Carlsen Steals Show With Queen Sacrifice As Biel Begins
Magnus Carlsen with Anna Rudolf after his win. | Photo: Lennart Ootes/Biel International Chess Festival.

Carlsen Steals Show With Queen Sacrifice As Biel Begins

PeterDoggers
PeterDoggers
Jul 23, 2018, 12:48 AM |
47 | Chess Event Coverage

In the first round of the Biel Chess Festival, Magnus Carlsen stole the show with a long-term positional queen sacrifice vs David Navara. The other winner was Shakhriyar Mamedyarov, who beat Nico Georgiadis in typical style.

The concept of giving up the queen always sounds a bit magical. To do without the most powerful piece on the board is counter-intuitive because, a queen down, you're not supposed to win, are you?

If you can win back lots of material or give checkmate right away, it ain't so special. In fact, you could even argue whether it's a sacrifice in such a case, but that's a question for philosophers. But what if the game just goes on?

The long-term, positional queen sacrifice is rare, so when a top grandmaster goes for it, it's exciting. It's what Magnus Carlsen did vs David Navara in Sunday's first round in Biel.

Carlsen Navara Biel 2018

Magnus Carlsen vs David Navara with, in the background, the playing hall where many more chess events will take place in the coming days. | Photo: Lennart Ootes/Biel International Chess Festival.

The world champ got a rook, a knight and a pawn for her majesty, and active play—exactly the value of a queen. He said, matter-of-factly:

"I thought I wasn't risking much. I wasn't very optimistic either. There are still serious drawing tendencies but it keeps the game going and without a humongous amount of risk, which was really what I wanted."

Except for move 20, Carlsen didn't really get a chance for more than a draw before the time control. Navara's 31...Nc4 seemed to be forcing the draw, but with 32.Rd7! Carlsen could still continue the game a bit more.

Navara played well until move 48, when he blundered his h-pawn (although it might still be a draw there!). He said: "It was a tough game and Magnus is a stronger player so he won. I mean, he kept his high level also after the first time control whereas I didn't."

David Navara  Biel 2018

David Navara was humble as always. | Photo: Lennart Ootes/Biel International Chess Festival.

Carlsen thought the endgame with RN vs Q was equal: "I thought it was just a draw. I expected the scoresheets to be signed at any minute. I thought David just missed something there. That's really it; I had no business winning this game. I was just worse."

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Carlsen Navara Biel 2018

The post-mortem of Carlsen-Navara. | Photo: Lennart Ootes/Biel International Chess Festival.

Against Shakhriyar Mamedyarov's English with Nc3, Nf3 and e3, Nico Georgiadis tried the subtle 4...a6 which was first played by the famous Soviet trainer Alexander Tolush and later by e.g. Vishy Anand. 

The Swiss GM was rather unfortunate to walk straight into excellent home preparation by Mamedyarov, which started with the new move 8.Rc1.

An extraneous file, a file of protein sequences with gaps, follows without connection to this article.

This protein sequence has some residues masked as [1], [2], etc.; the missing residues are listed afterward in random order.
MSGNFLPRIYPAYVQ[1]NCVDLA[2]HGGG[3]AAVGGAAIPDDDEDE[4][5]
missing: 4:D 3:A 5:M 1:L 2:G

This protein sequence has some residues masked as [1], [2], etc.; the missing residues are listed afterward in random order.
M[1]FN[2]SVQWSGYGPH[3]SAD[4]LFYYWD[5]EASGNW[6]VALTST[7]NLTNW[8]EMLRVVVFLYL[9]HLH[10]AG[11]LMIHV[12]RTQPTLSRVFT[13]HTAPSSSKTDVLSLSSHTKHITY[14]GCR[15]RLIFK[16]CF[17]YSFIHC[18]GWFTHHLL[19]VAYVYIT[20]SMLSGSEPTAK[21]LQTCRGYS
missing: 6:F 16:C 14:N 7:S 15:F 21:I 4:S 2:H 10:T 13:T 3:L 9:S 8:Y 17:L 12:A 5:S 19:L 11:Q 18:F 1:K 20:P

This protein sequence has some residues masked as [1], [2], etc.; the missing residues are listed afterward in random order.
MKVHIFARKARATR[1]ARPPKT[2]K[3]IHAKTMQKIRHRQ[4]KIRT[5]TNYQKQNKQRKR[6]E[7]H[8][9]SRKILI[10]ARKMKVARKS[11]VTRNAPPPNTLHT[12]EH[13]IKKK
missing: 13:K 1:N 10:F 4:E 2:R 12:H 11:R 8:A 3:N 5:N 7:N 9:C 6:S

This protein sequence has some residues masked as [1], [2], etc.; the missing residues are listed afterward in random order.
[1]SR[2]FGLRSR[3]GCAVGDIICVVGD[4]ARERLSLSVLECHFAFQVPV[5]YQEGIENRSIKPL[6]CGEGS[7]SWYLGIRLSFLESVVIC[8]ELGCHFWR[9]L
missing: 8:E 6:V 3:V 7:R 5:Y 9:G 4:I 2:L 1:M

"I didn't expect this at all," Georgiadis admitted. "I thought it was not so bad, but when I realized that all the moves do not work..."

Biel Chess Festival playing hall 2018

Biel always has a nice and spacious podium for the top grandmasters. | Photo: Lennart Ootes/Biel International Chess Festival.

With powerful moves, Mamedyarov demonstrated both the strength of his bishop pair and the weakness of Black's queenside pawns.

Shakhriyar Mamedyarov Biel 2018

A great game by Mamedyarov to start with. | Photo: Lennart Ootes/Biel International Chess Festival.

Maxime Vachier-Lagrave and Peter Svidler continued their theoretical discussion in the 6.d3 Ruy Lopez. Svidler had played it nine times before as Black, including earlier this month in Jerusalem, and the last time against MVL was last year at the Sinquefield Cup.

"I am much happier about what I did today than about what I did in St. Louis when we played this line for the first time," said Svidler. "But I'm still not entirely sure why I'm subjecting myself to this all the time!"

Svidler isn't planning to play it again: "I doesn't really feel like I am enjoying it very much!" "Once you get a liking to a line, it's difficult to get rid of it," Vachier-Lagrave said.

Maxime Vachier-Lagrave Peter Svidler Biel 2018

After their match in 2016, MVL and Svidler met right away in the first round. | Photo: Lennart Ootes/Biel International Chess Festival.

Biel 2018 | Round 1 Standings

# Fed Name Rtg Perf 1 2 3 4 5 6 Pts SB
1 Carlsen,Magnus 2842 3541 1 1.0/1 0
2 Mamedyarov,Shakhriyar 2801 3326 1 1.0/1 0
3 Vachier-Lagrave,Maxime 2779 2753 ½ 0.5/1 0.25
4 Svidler,Peter 2753 2779 ½ 0.5/1 0.25
5 Navara,David 2741 2042 0 0.0/1 0
6 Georgiadis,Nico 2526 2001 0 0.0/1 0

Games via TWIC.

The games start every day at 2 p.m. central European time (5 a.m. Pacific, 8 a.m. Eastern). You can follow them in Live Chess. The Chessbrahs are providing daily commentary with GMs Yasser Seirawan, Eric Hansen and Aman Hambleton which you can follow on Chess.com/TV and Twitch.tv/Chessbrah.


Earlier post:

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